By Don C. Reed
Imagine a disease, terrible in its effects, but only a few people have it… will Big Pharma invest the billions required to find and develop its cure?
Lacking the possibility of profit, few corporations will risk a billion dollars plus (literally) to develop a new medicine. This is not cold-heartedness, just economic common sense: the biggest company can go under, if it loses too much money.
But what if there was a way to cure two rare diseases — or more — with one therapy?
Suddenly, the market multiplies.
Hold that thought.
First, consider a singularly vicious disease, Cystinosis, which stunts the growth of children. It attacks by an accumulation of tiny crystals (cystine, from which the disease takes its name) in various body organs, causing them to malfunction: in the eyes, for example, the crystals bring extreme sensitivity to light. Cystinosis also damages the liver, kidneys, muscles, brain, pancreas and more.
It is rare (only about 500 patients in America, 2,000 in the world) but deadly. It strikes before the age of two, and may lead to kidney failure before ten.
In September, 2016, Dr. Stephanie Cherqui received a grant of $5.2 million from the California Institute for Regenerative Medicine (CIRM) to fight the disease. photo by Lars Wanberg
Dr. Cherqui has also been the recipient of major funding from the National Institute of Health (NIH) and from an amazing patient advocate group, the Cystinosis Research Foundation (CRF). Let’s take a quick look at these parents in action.
CRF began with Natalie Stack, seven months old, and diagnosed with cystinosis.
I have their story from Kevin McCormack, Communications Director of CIRM:
“The family was handed a pamphlet titled, ‘What to do when your child has a terminal disease”’. They were told there was no cure.
The family took care of Natalie, of course, to the best of medical knowledge, but the shadow was always hanging over them. And on the eve of her 12th birthday, her mother Nancy asked Natalie what was her birthday wish.
On a napkin, Natalie wrote: “To have my disease go away forever.”
The average life expectancy for people with cystinosis (then) was 18. Nancy told her husband, “We have to do something.”
They launched the Cystinosis Research Foundation.
“We knew that in order to have hope, we needed research to find better treatments and a cure. In order to have research, we needed to raise funds. Without research and the hope it brings, our children would not survive.”
In their first year, the family raised $427,000, an extraordinary amount — last year they raised $4.94 million for a total of $45 million dollars — every penny of which goes to research.
How is Dr. Cherqui doing?
“We showed that (the blood stem cell transplant) in the mouse model of cystinosis… led to…long-term kidney, eye, and thyroid preservation.”
On January 17th, 2019, Kevin McCormack, Communications Director for CIRM, had a wonderful announcement:
“A new clinical trial (has) just been given the go-ahead by the Food and Drug Administration…”
How does that feel to the family which has done the most in the world to battle this genuinely evil disease?
“We are thrilled that CRF’s dedication to funding Dr. Cherqui’s work has resulted in FDA approval for the first-ever stem cell and gene therapy treatment for individuals living with cystinosis. This approval from the FDA brings us one step closer to what we believe will be a cure for cystinosis and will be the answer to my daughter Natalie’s wish made fifteen years ago, ‘to have my disease go away forever.’ We are so thankful to our donors and our cystinosis families who had faith and believed this day would come.”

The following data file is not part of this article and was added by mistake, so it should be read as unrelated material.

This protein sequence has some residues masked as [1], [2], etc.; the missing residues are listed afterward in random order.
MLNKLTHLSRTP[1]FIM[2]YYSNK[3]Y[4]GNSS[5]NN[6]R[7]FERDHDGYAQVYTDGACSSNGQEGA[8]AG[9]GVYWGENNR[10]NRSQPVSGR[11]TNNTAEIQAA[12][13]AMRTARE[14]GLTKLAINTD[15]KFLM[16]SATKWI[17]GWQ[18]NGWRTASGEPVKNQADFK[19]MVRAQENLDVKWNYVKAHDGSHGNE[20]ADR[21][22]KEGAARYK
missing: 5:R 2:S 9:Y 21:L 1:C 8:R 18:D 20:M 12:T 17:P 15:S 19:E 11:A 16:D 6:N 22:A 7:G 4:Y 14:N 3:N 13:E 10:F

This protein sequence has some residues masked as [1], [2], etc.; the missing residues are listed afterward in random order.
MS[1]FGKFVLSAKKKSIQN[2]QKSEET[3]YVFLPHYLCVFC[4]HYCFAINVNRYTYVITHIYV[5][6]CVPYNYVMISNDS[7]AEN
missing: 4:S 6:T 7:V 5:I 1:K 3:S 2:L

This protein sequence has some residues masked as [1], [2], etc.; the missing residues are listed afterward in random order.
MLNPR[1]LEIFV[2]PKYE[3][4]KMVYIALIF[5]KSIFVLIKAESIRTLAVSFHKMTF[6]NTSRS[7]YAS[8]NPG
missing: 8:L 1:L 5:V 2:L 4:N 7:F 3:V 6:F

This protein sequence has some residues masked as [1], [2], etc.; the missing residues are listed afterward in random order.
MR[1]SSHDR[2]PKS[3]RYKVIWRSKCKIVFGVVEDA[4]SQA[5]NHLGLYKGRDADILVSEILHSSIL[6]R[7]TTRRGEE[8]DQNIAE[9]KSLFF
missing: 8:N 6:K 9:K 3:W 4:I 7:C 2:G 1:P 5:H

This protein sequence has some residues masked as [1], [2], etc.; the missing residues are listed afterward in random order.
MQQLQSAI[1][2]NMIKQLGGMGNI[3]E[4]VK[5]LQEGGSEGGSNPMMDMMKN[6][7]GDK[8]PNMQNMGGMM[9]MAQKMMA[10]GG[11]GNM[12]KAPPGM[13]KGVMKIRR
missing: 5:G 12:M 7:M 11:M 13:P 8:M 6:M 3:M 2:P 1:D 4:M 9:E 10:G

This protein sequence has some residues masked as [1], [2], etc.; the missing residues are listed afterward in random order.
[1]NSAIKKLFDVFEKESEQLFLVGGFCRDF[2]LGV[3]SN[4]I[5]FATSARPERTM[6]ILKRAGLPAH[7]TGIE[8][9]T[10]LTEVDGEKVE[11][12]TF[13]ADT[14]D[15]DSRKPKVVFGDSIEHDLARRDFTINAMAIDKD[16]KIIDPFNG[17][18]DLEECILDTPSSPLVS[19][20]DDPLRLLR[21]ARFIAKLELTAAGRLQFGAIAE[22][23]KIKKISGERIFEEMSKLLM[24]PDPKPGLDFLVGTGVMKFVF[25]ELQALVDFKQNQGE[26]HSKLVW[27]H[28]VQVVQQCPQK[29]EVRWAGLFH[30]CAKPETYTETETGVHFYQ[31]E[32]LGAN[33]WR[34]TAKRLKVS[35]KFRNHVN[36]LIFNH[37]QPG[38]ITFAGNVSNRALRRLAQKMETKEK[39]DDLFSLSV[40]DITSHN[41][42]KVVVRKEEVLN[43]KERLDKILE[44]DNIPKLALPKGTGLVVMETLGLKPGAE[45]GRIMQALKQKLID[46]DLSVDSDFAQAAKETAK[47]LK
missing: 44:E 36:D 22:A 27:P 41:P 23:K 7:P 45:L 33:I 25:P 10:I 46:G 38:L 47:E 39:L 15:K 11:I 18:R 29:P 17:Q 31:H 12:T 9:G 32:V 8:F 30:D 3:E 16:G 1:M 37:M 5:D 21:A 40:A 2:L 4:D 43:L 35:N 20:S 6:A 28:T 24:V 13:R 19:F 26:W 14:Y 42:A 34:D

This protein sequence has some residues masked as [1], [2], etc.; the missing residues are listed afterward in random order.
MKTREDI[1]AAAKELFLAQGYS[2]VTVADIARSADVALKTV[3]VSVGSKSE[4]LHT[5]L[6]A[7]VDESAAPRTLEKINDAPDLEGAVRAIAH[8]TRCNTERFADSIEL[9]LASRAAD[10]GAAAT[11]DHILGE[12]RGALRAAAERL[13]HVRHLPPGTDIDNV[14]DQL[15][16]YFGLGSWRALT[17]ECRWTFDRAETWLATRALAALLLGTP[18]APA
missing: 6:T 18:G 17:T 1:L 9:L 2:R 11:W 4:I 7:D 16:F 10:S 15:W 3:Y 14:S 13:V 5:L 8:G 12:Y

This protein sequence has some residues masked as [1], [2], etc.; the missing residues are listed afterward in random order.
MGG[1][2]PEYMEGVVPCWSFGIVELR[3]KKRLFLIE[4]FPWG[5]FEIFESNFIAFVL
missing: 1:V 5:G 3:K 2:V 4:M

And from Dr. Cherqui?
“…the stem cells and gene therapy worked well to prevent tissue degeneration in the mouse model of cystinosis. This discovery opened new perspectives in regenerative medicine and in the treatment of a wide assortment of diseases including kidney and other genetic disorders…”
Their struggle is important not only for the fight against Cystinosis, but for many others.
As Dr. Cherqui puts it:
“If we can bring this to the finish line, we can then show the way to treat many other genetic diseases. So this could be a real benefit to a lot of suffering families.”
Is there a way to get more bang to the research/therapy bullet, using similar weapons to fight different rare diseases?
Let’s take a quick look at one more terrible condition — investigated by the same doctor — which might be fought with a similar weapon.
Friedreich’s ataxia (FRDA) is a genetic disease, caused by a non-working body protein called Frataxin. If the Frataxin does not do its job, bad things happen.
Sufferers face life in a wheelchair. Scoliosis may warp the spine. The muscles grow weak. Heart disease, diabetes, even blindness may come — all from one condition — and as yet there is no cure.
But in late 2017, Dr. Cherqui injected blood stem cells into experimental mice, sick with a disease replicating Friedreich’s.
What happened to the FRDA mice, which were given the new blood stem cells? They got better.
“Transplantation of (the stem cells)… rescued (the) impacted cells… Frataxin expression was restored. (Activity of) the brains of the…mice normalized, as did…the heart. There was also (less) muscle atrophy.”
The attempt to cure Friedreich’s is similar to the Cystinosis effort — might we have two diseases curable by a stem cell/gene treatment: or more?
Only time, funding, and biomed can give us that answer.
P.S. Dr. Cherqui is partnering with AVROBIO, Inc..in hopes “of developing a novel and potentially transformative gene therapy for treatment of patients with cystinosis.”
And just days ago, January 18, 2019, Avrobio announced “…investigational gene therapy candidate for cystinosis is cleared to begin a Phase1/2 clinical trial…by the FDA…”